A total of 1,443 patients, 820 (57%) men, and 623 (43%) women, with an average age of 61.1 years were evaluated. Stepwise logistic regression and Cox proportional hazards were utilized. A p-value of <0.1 kept factors in the model. Final logistic regressions and final Cox proportional hazards identified the most important factors.
They found dyspnea, gastrointestinal illness, and angina pectoris emerged as previously unrecognized significant risk factors for the development of desmopressin-related hyponatremia. Gastrointestinal illness (OR 2.29, 95% CI 1.24-4.22, P=0.009) emerged as a potential risk factor for sodium levels <130 mmol/l. When pooled across genders, desmopressin doses of 50 μg (OR 3.07, 95% CI 1.46-6.47, P=0.0004) and 100 μg (OR 3.91, 95% CI 1.90-8.05, P<0.0001) were additional risk factors, with females being more at risk (HR 2.37, 95% CI 1.24, 4.56, P=0094) and thus requiring lower doses than males (ratio of 2:1). Thiazide diuretics (OR 5.05, 95% CI 1.18-21.62, P=0.029) and angina pectoris (OR 12.6, 95% CI 2.50-63.43, P=0.002) were significantly associated with serum sodium drop ≥7. Dyspnea was a significant risk factor for developing serum sodium <130 mmol/l using Cox proportional hazards (HR 14.28, 95% CI 8.40-24.27, P<0.0001).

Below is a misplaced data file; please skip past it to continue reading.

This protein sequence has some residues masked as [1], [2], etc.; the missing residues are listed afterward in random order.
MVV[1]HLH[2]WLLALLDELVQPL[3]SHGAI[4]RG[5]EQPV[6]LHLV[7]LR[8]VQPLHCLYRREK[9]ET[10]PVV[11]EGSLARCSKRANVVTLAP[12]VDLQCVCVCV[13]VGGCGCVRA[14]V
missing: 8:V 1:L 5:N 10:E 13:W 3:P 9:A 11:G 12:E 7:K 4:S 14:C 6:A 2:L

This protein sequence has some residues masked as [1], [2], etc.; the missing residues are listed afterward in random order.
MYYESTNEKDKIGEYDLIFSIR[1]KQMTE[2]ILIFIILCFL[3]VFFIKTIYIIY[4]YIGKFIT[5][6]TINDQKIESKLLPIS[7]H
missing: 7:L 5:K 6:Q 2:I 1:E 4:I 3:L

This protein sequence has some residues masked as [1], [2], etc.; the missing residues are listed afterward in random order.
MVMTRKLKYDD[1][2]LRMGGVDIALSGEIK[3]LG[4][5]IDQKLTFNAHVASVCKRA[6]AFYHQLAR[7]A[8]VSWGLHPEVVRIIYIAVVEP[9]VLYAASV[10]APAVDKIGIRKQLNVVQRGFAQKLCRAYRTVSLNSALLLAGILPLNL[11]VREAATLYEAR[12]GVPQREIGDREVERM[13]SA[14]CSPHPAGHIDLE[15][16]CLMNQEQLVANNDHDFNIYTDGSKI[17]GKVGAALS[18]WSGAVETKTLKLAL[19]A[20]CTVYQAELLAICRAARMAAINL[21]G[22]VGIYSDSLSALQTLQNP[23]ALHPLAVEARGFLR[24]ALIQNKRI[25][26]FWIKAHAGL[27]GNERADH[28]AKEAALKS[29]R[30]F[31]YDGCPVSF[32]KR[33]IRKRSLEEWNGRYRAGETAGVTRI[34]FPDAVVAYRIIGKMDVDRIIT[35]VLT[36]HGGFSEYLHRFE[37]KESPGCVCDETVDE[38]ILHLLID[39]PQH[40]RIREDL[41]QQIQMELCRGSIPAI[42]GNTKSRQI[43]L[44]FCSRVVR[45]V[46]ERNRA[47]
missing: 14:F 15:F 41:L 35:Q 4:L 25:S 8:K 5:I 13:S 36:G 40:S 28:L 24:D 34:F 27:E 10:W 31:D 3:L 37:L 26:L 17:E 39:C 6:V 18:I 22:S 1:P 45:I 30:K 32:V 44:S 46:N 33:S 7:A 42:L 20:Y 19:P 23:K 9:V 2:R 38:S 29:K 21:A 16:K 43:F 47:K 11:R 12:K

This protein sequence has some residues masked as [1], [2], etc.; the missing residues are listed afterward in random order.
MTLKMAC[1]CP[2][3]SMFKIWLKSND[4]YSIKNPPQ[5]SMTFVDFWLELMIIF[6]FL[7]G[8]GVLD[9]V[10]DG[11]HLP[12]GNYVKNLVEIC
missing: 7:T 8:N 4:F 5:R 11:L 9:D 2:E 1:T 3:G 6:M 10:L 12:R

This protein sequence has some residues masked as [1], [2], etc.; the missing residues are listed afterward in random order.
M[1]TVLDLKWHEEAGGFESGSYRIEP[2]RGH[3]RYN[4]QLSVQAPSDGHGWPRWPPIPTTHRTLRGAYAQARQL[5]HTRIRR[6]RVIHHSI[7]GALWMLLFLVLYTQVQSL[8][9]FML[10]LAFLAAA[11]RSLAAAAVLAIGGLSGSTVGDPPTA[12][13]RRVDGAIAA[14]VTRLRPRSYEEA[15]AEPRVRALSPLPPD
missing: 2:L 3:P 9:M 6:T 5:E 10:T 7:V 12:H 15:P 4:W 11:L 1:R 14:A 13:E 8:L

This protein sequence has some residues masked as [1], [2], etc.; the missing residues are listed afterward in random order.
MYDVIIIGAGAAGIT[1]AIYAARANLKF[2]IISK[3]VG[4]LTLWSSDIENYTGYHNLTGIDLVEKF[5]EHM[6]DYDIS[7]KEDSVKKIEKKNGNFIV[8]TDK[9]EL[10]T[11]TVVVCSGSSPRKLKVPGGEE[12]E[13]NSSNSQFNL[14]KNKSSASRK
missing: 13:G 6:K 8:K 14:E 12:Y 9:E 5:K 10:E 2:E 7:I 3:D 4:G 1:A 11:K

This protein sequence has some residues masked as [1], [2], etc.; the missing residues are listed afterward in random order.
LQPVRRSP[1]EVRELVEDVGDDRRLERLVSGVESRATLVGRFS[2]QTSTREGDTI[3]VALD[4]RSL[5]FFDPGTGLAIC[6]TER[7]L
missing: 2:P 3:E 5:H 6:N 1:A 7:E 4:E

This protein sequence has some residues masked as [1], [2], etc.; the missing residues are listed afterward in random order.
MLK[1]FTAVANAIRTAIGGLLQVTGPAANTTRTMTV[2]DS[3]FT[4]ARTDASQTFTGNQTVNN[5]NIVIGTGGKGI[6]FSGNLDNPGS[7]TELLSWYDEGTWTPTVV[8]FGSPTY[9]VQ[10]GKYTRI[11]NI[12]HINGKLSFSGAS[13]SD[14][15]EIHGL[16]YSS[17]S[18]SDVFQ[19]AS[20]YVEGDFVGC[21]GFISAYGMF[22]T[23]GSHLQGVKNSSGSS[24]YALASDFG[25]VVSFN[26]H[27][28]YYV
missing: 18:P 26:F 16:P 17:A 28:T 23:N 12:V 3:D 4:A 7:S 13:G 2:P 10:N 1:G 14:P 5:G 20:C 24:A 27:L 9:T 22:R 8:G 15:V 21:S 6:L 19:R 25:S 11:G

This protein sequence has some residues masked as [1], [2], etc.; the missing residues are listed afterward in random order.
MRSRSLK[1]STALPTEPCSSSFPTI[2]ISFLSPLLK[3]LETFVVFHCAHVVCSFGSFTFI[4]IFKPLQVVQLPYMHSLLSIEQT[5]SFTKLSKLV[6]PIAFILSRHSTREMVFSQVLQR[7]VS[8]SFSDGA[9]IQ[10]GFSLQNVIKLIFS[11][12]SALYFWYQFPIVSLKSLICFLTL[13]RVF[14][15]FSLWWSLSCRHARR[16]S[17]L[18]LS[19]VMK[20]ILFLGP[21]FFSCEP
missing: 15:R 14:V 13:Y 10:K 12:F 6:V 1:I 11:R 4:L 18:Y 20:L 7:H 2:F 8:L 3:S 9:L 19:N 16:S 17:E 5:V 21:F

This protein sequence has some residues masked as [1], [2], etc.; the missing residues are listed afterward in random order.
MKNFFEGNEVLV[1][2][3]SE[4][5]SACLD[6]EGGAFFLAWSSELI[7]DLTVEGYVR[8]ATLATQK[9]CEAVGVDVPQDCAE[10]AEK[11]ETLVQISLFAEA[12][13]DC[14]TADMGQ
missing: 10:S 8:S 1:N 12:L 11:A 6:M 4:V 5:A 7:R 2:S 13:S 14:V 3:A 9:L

In summary, they found an association of hyponatremia in desmopressin-treated patients with antecedent gastrointestinal illnesses, dyspnea, and angina pectoris. Further investigation in a larger number of patients and heterogeneous population to enhance the generalizability is warranted to identify the mechanisms behind these observations.
Presented By: William N. Harris, University of Ghent, Ghent, Belgium
Written By: Stephen B. Williams, M.D., Associate Professor, Division of Urology, The University of Texas Medical Branch, Galveston, TX. and Ashish M. Kamat, M.D. Professor, Department of Urology, Division of Surgery, The University of Texas MD Anderson Cancer Center, Houston, TX. at the 2018 American College of Surgeons Clinical Congress, October 21-25, 2018 in Boston, Massachusetts